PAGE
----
During his keynote speech at the Banco de Espana in Madrid, ESMA Chair Steven Maijoor discussed the implementation and enforcement of IFRS 9 standard from the perspective of securities markets regulators. He addressed three issues related to the expected credit loss (ECL) model: quantitative impact of IFRS 9; transparency and understandability of the ECL model by investors; and role of auditors and supervisory cooperation.
In its annual European Common Enforcement Priorities for 2018 year-end, ESMA focuses on some of the application issues of IFRS 9. The focus will be on the need for transparency and disclosures on the assumptions of ECL models and on the key judgments made. Based on the average reported quantitative impact in the financial statements, the introduction of IFRS 9 as of January 01, 2018 had, in most countries, a lower quantitative impact than originally expected. However, the widely reported headline figure of the impact on regulatory capital across the industry might not give the entire picture. Given the complexity of modeling and the role of judgment in determining some of the assumptions used in the ECL calculation, it cannot be excluded that new inconsistencies in the implementation of the provisioning are arising in practice.
He then highlighted that multiple scenarios need to be reflected in the ECL modeling, given the non-linear nature of credit losses in response to a deteriorating economic outlook. In this context, he discussed that the last report of the Joint Committee of ESAs on risk and vulnerabilities in the EU financial system identifies repricing of risk premia and potential increase of interest rates as key factors that could negatively affect financial institutions. Thus, it is important that all relevant risks identified are reflected in ECL models. While discussing the transparency and understandability of the ECL model, he highlighted the importance of disclosing material assumptions and judgments made in estimating ECL and emphasized that banks should disclose their approach to setting the criteria for identifying the significant increase in credit risk for material portfolios. He also mentioned that banks should explain how they are taking into account forward-looking information in determining the ECL and that there is a need to disclose information on the multiple scenarios capturing the non-linear nature of the credit losses under the downturn scenario.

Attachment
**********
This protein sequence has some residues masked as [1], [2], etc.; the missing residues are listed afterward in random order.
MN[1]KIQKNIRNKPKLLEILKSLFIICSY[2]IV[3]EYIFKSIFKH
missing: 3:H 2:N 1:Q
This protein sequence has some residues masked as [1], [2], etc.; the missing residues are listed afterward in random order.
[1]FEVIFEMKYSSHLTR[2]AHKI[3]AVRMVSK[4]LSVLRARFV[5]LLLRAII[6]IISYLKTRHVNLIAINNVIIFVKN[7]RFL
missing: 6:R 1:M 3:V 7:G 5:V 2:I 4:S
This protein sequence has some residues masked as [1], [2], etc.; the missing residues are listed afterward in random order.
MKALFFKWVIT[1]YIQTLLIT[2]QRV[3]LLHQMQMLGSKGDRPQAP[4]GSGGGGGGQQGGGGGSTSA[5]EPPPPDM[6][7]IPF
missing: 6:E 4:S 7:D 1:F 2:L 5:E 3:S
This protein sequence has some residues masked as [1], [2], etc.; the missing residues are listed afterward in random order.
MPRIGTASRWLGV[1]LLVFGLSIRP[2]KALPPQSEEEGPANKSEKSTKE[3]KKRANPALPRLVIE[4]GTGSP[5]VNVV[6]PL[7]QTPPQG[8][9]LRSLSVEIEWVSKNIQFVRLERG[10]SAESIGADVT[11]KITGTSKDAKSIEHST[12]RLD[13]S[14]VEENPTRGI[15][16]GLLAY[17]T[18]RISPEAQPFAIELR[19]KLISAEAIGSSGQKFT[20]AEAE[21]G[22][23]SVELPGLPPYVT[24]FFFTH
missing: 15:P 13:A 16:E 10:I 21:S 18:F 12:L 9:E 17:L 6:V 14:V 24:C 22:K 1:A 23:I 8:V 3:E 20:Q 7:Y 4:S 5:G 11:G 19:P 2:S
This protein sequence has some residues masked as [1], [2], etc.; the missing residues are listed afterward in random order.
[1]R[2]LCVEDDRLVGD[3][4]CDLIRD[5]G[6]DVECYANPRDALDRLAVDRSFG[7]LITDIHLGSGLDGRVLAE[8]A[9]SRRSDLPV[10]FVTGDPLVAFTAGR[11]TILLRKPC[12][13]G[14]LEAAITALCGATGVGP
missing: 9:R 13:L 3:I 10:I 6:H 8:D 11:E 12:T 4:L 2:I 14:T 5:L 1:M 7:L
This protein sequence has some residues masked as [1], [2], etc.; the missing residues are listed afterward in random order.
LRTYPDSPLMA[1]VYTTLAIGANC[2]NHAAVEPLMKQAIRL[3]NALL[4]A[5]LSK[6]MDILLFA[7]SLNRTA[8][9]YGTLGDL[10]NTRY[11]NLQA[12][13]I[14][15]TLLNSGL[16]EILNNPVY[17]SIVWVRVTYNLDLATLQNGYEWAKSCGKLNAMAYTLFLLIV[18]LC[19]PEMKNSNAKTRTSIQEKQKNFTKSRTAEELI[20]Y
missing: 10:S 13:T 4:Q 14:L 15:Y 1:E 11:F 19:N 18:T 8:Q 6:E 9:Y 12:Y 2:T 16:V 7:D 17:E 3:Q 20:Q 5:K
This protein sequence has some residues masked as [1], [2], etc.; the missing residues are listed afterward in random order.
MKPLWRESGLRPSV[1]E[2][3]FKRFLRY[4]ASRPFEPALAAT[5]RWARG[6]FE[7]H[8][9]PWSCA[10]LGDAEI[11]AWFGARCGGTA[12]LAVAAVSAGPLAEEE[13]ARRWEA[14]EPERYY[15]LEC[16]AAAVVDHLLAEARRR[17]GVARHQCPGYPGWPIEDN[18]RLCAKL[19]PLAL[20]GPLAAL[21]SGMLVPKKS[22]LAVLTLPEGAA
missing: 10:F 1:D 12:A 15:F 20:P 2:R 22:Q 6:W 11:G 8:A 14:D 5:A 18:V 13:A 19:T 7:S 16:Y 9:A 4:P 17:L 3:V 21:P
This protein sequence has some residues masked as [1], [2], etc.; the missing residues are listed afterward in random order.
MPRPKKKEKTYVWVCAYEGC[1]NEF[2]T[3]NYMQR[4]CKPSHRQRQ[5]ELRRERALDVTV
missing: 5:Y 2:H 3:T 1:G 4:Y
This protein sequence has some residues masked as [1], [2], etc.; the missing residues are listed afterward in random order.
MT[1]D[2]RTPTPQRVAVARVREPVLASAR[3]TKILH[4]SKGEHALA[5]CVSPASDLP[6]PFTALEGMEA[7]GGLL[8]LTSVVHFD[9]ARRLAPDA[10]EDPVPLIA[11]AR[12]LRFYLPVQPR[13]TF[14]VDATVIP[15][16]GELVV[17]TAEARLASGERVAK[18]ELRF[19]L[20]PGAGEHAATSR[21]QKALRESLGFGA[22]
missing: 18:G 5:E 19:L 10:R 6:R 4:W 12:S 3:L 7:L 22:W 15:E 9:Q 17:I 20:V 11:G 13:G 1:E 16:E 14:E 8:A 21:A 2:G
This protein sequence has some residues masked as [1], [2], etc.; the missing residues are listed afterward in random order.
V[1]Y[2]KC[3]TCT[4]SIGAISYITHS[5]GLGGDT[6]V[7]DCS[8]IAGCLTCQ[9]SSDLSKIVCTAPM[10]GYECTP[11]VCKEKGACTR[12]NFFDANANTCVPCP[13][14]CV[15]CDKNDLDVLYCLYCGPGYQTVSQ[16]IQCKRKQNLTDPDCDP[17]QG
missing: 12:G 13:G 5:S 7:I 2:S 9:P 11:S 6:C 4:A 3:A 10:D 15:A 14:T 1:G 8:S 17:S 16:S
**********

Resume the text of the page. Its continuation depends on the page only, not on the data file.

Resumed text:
He commented on the scope of the involvement of auditors and supervisors in assessing the ECL model and emphasized the need for close cooperation between supervisors in assessing the implementation of IFRS 9, as highlighted in the 2017 report of ESRB. Supervisors need to step up their efforts in capacity building and gain experience in assessing ECL models. The new ECL model poses challenges for both banking supervisors and accounting enforcers within their respective remits. Accounting enforcers are developing their expertise to scrutinize more complex ECL models used in the financial statements. He believes that communication, cooperation, exchange of information as well as practical experience between accounting enforcers and banking supervisors need to be further reinforced to reflect the increased complexity of the ECL models. This is essential to ensure high quality, consistent implementation of IFRS 9.
Related Link: Speech (PDF)
Keywords: Europe, EU, Accounting, Banking, Securities, IFRS 9, Expected Credit Loss, Credit Risk, Disclosures, ESMA
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